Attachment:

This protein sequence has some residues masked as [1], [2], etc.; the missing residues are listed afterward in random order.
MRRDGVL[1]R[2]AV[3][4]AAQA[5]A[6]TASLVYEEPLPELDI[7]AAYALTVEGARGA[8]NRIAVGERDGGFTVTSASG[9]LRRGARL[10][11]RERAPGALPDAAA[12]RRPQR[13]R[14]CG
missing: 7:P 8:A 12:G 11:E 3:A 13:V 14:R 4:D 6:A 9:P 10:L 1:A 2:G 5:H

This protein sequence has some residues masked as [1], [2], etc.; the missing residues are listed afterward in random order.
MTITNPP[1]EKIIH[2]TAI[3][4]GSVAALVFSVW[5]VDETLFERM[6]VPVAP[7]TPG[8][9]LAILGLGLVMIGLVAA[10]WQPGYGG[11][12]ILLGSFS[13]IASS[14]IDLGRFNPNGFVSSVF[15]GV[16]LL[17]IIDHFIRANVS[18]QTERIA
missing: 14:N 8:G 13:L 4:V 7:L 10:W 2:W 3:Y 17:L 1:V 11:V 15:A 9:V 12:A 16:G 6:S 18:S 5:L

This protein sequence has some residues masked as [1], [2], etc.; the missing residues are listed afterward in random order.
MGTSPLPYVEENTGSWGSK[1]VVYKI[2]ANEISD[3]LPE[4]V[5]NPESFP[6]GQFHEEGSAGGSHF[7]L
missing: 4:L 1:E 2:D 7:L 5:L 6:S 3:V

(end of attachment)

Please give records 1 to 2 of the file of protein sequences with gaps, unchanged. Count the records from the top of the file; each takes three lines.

This protein sequence has some residues masked as [1], [2], etc.; the missing residues are listed afterward in random order.
MRRDGVL[1]R[2]AV[3][4]AAQA[5]A[6]TASLVYEEPLPELDI[7]AAYALTVEGARGA[8]NRIAVGERDGGFTVTSASG[9]LRRGARL[10][11]RERAPGALPDAAA[12]RRPQR[13]R[14]CG
missing: 7:P 8:A 12:G 11:E 3:A 13:V 14:R 4:D 6:A 9:P 10:L 1:A 2:G 5:H

This protein sequence has some residues masked as [1], [2], etc.; the missing residues are listed afterward in random order.
MTITNPP[1]EKIIH[2]TAI[3][4]GSVAALVFSVW[5]VDETLFERM[6]VPVAP[7]TPG[8][9]LAILGLGLVMIGLVAA[10]WQPGYGG[11][12]ILLGSFS[13]IASS[14]IDLGRFNPNGFVSSVF[15]GV[16]LL[17]IIDHFIRANVS[18]QTERIA
missing: 14:N 8:G 13:L 4:V 7:L 10:W 2:W 3:Y 17:L 1:V 11:V 15:A 9:V 12:A 16:G 6:S 18:S 5:L